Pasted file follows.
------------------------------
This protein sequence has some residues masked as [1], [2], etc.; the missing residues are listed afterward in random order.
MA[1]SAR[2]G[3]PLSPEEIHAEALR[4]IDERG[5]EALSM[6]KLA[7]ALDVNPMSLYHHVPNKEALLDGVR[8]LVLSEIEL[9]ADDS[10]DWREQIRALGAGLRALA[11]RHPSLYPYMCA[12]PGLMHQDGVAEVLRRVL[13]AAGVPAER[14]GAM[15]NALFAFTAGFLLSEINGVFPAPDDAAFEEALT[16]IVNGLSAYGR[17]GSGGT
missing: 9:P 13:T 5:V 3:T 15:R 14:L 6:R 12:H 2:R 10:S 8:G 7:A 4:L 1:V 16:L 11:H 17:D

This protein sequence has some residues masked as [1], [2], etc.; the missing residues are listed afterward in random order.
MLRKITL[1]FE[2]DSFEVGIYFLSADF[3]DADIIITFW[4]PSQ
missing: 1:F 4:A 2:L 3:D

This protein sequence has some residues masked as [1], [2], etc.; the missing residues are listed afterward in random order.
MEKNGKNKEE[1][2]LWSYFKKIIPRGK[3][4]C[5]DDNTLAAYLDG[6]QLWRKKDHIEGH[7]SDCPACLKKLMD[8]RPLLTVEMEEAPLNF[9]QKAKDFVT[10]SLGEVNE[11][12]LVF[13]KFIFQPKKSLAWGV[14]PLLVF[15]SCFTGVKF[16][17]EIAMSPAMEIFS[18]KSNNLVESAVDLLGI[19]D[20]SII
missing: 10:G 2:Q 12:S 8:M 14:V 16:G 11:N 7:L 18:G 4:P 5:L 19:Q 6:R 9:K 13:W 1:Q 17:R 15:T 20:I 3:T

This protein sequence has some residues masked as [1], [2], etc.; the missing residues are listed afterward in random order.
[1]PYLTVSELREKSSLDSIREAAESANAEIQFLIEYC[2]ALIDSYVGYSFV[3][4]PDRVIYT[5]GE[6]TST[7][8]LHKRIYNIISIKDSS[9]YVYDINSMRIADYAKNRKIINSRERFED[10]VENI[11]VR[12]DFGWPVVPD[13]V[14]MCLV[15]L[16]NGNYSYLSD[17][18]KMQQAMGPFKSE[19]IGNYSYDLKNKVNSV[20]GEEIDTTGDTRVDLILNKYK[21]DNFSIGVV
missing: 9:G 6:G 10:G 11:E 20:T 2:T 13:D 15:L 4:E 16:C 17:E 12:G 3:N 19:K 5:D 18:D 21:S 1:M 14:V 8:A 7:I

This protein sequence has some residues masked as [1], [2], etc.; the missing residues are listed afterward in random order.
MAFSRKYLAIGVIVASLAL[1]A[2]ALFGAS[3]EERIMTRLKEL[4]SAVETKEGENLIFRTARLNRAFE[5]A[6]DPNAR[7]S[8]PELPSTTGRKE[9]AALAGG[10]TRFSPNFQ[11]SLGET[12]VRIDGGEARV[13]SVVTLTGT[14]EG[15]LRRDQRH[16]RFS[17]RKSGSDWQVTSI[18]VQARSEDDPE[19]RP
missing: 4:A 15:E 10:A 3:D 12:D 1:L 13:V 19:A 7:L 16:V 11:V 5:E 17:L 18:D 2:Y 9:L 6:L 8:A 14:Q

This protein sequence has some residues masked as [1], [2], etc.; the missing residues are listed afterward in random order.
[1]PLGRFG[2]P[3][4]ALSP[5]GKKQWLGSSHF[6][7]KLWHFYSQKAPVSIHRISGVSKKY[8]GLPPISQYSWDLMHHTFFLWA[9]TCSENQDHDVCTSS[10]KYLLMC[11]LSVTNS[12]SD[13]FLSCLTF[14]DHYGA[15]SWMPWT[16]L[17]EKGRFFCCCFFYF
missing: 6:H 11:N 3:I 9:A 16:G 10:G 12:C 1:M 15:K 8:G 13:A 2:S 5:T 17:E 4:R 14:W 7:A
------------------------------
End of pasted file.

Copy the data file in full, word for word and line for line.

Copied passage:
This protein sequence has some residues masked as [1], [2], etc.; the missing residues are listed afterward in random order.
MA[1]SAR[2]G[3]PLSPEEIHAEALR[4]IDERG[5]EALSM[6]KLA[7]ALDVNPMSLYHHVPNKEALLDGVR[8]LVLSEIEL[9]ADDS[10]DWREQIRALGAGLRALA[11]RHPSLYPYMCA[12]PGLMHQDGVAEVLRRVL[13]AAGVPAER[14]GAM[15]NALFAFTAGFLLSEINGVFPAPDDAAFEEALT[16]IVNGLSAYGR[17]GSGGT
missing: 9:P 13:T 5:V 3:T 15:R 14:L 6:R 12:H 2:R 10:S 8:G 7:A 4:L 1:V 16:L 11:H 17:D

This protein sequence has some residues masked as [1], [2], etc.; the missing residues are listed afterward in random order.
MLRKITL[1]FE[2]DSFEVGIYFLSADF[3]DADIIITFW[4]PSQ
missing: 1:F 4:A 2:L 3:D

This protein sequence has some residues masked as [1], [2], etc.; the missing residues are listed afterward in random order.
MEKNGKNKEE[1][2]LWSYFKKIIPRGK[3][4]C[5]DDNTLAAYLDG[6]QLWRKKDHIEGH[7]SDCPACLKKLMD[8]RPLLTVEMEEAPLNF[9]QKAKDFVT[10]SLGEVNE[11][12]LVF[13]KFIFQPKKSLAWGV[14]PLLVF[15]SCFTGVKF[16][17]EIAMSPAMEIFS[18]KSNNLVESAVDLLGI[19]D[20]SII
missing: 10:G 2:Q 12:S 8:M 14:V 16:G 11:N 7:L 18:G 4:P 5:L 19:Q 6:R 9:K 13:W 1:Q 17:R 15:T 20:I 3:T

This protein sequence has some residues masked as [1], [2], etc.; the missing residues are listed afterward in random order.
[1]PYLTVSELREKSSLDSIREAAESANAEIQFLIEYC[2]ALIDSYVGYSFV[3][4]PDRVIYT[5]GE[6]TST[7][8]LHKRIYNIISIKDSS[9]YVYDINSMRIADYAKNRKIINSRERFED[10]VENI[11]VR[12]DFGWPVVPD[13]V[14]MCLV[15]L[16]NGNYSYLSD[17][18]KMQQAMGPFKSE[19]IGNYSYDLKNKVNSV[20]GEEIDTTGDTRVDLILNKYK[21]DNFSIGVV
missing: 9:G 6:G 10:G 11:E 20:T 2:T 13:D 15:L 4:E 16:C 17:E 12:G 3:N 19:K 5:D 18:D 21:S 1:M 14:V 8:A 7:I

This protein sequence has some residues masked as [1], [2], etc.; the missing residues are listed afterward in random order.
MAFSRKYLAIGVIVASLAL[1]A[2]ALFGAS[3]EERIMTRLKEL[4]SAVETKEGENLIFRTARLNRAFE[5]A[6]DPNAR[7]S[8]PELPSTTGRKE[9]AALAGG[10]TRFSPNFQ[11]SLGET[12]VRIDGGEARV[13]SVVTLTGT[14]EG[15]LRRDQRH[16]RFS[17]RKSGSDWQVTSI[18]VQARSEDDPE[19]RP
missing: 4:A 15:E 10:A 3:D 12:D 1:L 13:V 19:A 7:L 16:V 11:V 5:E 17:L 18:D 2:Y 9:L 6:L 8:A 14:Q

This protein sequence has some residues masked as [1], [2], etc.; the missing residues are listed afterward in random order.
[1]PLGRFG[2]P[3][4]ALSP[5]GKKQWLGSSHF[6][7]KLWHFYSQKAPVSIHRISGVSKKY[8]GLPPISQYSWDLMHHTFFLWA[9]TCSENQDHDVCTSS[10]KYLLMC[11]LSVTNS[12]SD[13]FLSCLTF[14]DHYGA[15]SWMPWT[16]L[17]EKGRFFCCCFFYF
missing: 6:H 11:N 3:I 9:A 16:G 10:G 12:C 1:M 15:K 8:G 13:A 2:S 5:T 17:E 4:R 14:W 7:A